Moss will not grow in a well-maintained lawn. Grass will outcompete moss if the lawn has good fertility, correct drainage, proper pH, adequate sunlight and loosely compacted soil. Problems with any of the following lead to a mossy lawn.
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Fertilize the lawn in spring when the ground has thawed or green grass appears. Apply a complete fertilizer such as 10-20-10. This is a complete fertilizer that contains moderate levels of nitrogen and high levels of phosphorous and potassium. A high, slow-release nitrogen fertilizer applied monthly during the summer will promote vigorous growth. In the fall, apply a complete fertilizer such as 10-20-10 to aid in root development and winter hardiness. A soil test is recommended every three to five years.
Your lawn will grow best with a soil pH of 6.0 to 7.0. Apply lime following the recommendations that come with your soil ample analysis. Generally, applying lime (half in the spring and half in the fall) will help ensure a better lawn, but check
with your local Extension office; some areas of the state do not need annual applications of lime. Soil test commendations
are your best guide. Lime will not kill moss; it allows the grass to grow better, and healthy vigorous turf will outcompete
If the soil is too wet, you will need to improve the drainage of the soil, put in drain tile or raise the ground level in low pots. Improve the drainage of the soil by aerating with a power plug aerator then topdressing with coarse sand. The lawn should slope away from the house. Dethatching removes the layer of dead grass that may hold excess water in the root zone. After a rainy period, walk on the lawn and determine soggy areas for future treatment or draining.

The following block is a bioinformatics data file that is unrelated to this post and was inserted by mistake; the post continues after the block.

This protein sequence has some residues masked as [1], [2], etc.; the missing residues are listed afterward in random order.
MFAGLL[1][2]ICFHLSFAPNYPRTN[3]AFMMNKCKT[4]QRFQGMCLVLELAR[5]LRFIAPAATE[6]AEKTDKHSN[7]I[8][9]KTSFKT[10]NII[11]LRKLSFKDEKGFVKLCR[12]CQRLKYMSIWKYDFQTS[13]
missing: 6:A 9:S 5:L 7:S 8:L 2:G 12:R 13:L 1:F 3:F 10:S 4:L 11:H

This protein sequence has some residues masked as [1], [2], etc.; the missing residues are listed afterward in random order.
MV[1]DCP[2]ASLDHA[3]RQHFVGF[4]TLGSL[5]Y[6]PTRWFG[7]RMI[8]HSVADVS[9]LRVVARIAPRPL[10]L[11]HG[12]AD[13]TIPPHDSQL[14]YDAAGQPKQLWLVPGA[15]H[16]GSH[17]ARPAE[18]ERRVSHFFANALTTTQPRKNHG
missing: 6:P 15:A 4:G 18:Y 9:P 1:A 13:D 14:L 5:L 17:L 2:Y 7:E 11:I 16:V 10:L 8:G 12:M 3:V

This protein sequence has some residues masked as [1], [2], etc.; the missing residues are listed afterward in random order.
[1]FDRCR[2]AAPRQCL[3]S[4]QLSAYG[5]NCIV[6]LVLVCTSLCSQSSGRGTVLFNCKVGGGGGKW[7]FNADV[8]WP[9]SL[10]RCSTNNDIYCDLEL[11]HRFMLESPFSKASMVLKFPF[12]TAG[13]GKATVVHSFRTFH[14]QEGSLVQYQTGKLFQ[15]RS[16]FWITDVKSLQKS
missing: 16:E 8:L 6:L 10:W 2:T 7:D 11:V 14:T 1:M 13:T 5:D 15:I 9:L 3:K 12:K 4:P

In heavily shaded areas, the lawn may not be able to outcompete moss.Removing large tree limbs may be necessary to allow more light through to the lawn underneath. Planting a shade tolerant grass, such as red fescue, also helps.
Water can accumulate on top of grass and kill it if soil becomes compacted. Machines are available that aerate the lawn and increase drainage; garden supply companies sell low-cost devices. You can also make your own device by driving spikes through a two-by-four and attaching it to a pole. Push the spikes into the lawn, pull them out and move on to
another spot. A variation on this is to put spikes on two small boards, attach the boards to an old pair of shoes, and walk
around on the lawn. Home-built devices do not work as well as aerators; however, they do provide some relief.
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